One more question – where do I buy the parts?




Posted By: Earplug
Date Posted: 19 April 2016 at 5:44pm
Blue Aran:

http://www.bluearan.co.uk/index.php?id=CNVMPC25082_4PK&browsemode=manufacturer" rel="nofollow - http://www.bluearan.co.uk/index.php?id=CNVMPC25082_4PK&browsemode=manufacturer

(Use 3 in parallel)

http://www.bluearan.co.uk/index.php?id=CNVFCS016&browsemode=manufacturer" rel="nofollow - http://www.bluearan.co.uk/index.php?id=CNVFCS016&browsemode=manufacturer

Monacor:

http://www.monacor.co.uk/categories/film-capacitors/vnr/112300/" rel="nofollow - http://www.monacor.co.uk/categories/film-capacitors/vnr/112300/

http://www.monacor.co.uk/categories/air-core-coils/vnr/124760/" rel="nofollow - http://www.monacor.co.uk/categories/air-core-coils/vnr/124760/




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Earplugs Are For Wimps!


Posted By: Andy Kos
Date Posted: 20 April 2016 at 9:24pm
This is very close to being ready to launch for public use:

http://www.bluearan.co.uk/speakerwizard_design/Crossover_Designer.php" rel="nofollow - http://www.bluearan.co.uk/speakerwizard_design/Crossover_Designer.php

just chuck in what you want on the left, and it will tell you what need from standard parts.

If you're more interested in the technical side of things, try this:

http://www.bluearan.co.uk/speakerwizard_design/Crossover_Calc_v2a.php" rel="nofollow -


Posted By: studio45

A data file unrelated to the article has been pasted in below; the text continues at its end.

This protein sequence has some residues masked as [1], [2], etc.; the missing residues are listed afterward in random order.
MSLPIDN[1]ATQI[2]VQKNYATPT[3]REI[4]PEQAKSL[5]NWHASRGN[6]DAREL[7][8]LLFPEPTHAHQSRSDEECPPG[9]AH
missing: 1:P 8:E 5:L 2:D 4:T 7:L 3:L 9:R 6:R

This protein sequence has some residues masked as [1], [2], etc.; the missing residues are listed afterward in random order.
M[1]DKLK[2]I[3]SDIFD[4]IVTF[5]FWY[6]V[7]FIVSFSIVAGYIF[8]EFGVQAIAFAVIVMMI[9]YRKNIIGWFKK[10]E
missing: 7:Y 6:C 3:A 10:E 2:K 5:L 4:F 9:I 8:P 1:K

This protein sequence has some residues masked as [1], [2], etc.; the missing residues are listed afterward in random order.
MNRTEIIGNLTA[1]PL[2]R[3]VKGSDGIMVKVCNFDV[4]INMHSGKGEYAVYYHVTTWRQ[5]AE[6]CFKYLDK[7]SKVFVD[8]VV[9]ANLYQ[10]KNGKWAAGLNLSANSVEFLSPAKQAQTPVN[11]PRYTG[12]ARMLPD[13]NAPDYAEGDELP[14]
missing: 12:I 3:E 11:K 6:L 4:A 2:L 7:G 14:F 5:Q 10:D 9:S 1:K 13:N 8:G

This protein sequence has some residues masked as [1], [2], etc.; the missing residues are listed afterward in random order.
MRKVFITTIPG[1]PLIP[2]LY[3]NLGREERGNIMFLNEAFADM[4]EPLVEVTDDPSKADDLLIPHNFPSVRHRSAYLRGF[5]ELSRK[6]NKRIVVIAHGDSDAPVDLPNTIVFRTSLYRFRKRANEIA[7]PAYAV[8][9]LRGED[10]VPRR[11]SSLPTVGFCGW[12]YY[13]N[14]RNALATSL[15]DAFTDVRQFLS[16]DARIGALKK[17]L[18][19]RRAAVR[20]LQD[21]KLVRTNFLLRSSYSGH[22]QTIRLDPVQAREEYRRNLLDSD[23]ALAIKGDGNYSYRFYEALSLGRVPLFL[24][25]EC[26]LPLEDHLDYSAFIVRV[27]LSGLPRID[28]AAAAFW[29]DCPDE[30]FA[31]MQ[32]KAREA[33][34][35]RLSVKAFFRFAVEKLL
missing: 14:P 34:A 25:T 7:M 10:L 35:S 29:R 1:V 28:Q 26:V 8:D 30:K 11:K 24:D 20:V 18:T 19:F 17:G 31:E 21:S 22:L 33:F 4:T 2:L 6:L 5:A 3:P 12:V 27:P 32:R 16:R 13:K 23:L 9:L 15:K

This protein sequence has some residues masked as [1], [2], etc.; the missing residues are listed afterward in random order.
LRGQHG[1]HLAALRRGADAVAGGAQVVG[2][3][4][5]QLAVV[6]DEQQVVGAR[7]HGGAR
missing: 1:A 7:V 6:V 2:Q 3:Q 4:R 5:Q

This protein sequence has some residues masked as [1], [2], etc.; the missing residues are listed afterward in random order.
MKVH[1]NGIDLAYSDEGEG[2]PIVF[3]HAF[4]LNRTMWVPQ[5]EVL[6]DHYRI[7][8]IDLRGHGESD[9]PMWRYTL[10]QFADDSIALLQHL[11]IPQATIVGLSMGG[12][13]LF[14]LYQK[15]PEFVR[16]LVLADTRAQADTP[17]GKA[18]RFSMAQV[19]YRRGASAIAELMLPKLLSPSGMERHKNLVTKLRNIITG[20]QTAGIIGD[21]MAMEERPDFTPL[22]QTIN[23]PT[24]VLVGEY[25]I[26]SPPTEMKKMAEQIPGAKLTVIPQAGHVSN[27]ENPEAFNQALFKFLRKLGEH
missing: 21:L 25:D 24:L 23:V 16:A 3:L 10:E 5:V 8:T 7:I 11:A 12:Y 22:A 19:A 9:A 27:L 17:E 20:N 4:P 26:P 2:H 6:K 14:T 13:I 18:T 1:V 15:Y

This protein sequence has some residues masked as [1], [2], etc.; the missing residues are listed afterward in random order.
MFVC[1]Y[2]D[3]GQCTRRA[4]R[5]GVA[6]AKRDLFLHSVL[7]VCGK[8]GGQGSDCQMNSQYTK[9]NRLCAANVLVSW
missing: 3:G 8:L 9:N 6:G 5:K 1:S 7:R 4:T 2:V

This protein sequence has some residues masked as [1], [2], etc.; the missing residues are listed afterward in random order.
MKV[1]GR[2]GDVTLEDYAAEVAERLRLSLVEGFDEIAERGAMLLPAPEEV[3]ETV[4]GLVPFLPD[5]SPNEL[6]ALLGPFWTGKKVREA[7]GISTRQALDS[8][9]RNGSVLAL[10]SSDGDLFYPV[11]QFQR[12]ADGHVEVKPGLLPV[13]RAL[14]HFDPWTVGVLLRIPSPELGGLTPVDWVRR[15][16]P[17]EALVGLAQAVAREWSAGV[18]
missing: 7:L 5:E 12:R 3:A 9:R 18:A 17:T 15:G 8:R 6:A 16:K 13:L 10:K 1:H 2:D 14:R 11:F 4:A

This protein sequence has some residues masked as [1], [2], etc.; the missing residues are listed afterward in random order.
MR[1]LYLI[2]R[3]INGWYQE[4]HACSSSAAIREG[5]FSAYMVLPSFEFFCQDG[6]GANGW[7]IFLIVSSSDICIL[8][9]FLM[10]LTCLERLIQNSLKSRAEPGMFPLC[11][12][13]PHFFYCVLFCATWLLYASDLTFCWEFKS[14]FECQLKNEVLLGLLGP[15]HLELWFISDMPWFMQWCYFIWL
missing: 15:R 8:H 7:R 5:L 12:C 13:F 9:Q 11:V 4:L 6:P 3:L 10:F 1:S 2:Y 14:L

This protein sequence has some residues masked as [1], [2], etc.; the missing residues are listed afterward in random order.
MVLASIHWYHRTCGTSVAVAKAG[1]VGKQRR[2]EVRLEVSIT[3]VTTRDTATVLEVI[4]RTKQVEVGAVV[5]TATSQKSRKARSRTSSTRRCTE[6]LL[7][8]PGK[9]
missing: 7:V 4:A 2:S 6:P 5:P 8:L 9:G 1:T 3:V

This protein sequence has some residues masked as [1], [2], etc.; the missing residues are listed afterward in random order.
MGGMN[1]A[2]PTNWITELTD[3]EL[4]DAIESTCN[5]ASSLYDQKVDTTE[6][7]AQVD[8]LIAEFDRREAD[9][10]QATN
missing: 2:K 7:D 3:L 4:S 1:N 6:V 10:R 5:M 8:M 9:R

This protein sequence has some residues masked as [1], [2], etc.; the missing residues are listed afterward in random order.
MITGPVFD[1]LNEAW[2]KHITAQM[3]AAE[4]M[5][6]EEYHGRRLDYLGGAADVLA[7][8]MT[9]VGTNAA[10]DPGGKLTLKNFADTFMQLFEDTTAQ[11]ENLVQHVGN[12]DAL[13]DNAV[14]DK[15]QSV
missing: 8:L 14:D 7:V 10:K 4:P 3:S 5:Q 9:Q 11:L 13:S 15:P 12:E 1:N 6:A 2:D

Date Posted: 21 April 2016 at 1:10pm
The various wizards (that's a very good one by the way Andy, thanks!) make calculating your basic filters very easy, you shouldn't have any problems there. I charged right into the field that way before I even understood what an inductor does. However, all my first attempts sounded pretty terrible, even though I used the right filter components. It was this point that I realised there were several important things I had to understand, as well as the basic filters:

-L-Pads
-Asymmetrical filters (Highpass and lowpass at different frequencies) 
-Notch filters 
-Zobel networks
-Shelf filters (aka "baffle step correction")
-Series resonant filters to equalise HF response
-importance of proper winding technique (if making your own coils). 
-the differences between cheap and expensive capacitors, in terms of sound and longevity.
-Speaker dispersion and how it should influence choice of crossover point.

If you want to really understand, be prepared to read up on all or most of that ^^. 


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Studio45 - Box Builder Commotion Soundsystem -Mobile PA


Posted By: DJ-Versatile
Date Posted: 28 April 2016 at 3:28pm
Sorry to hi-jack this thread a little, but I have a question or two. For instance if i'm making a Sub and a full range box and wanted to HPF the sub at 35hz and LPF at 120 hz, then HPF the full range box at 120 hz. 

I would need to build 2 crossovers rated at 8 ohms with the above values to put in the dedicated box. Would the Amp then see 4 or 16 ohms? The aim is to get it to a 4 ohm load....

help me... my eyes have gone square from staring at the screen!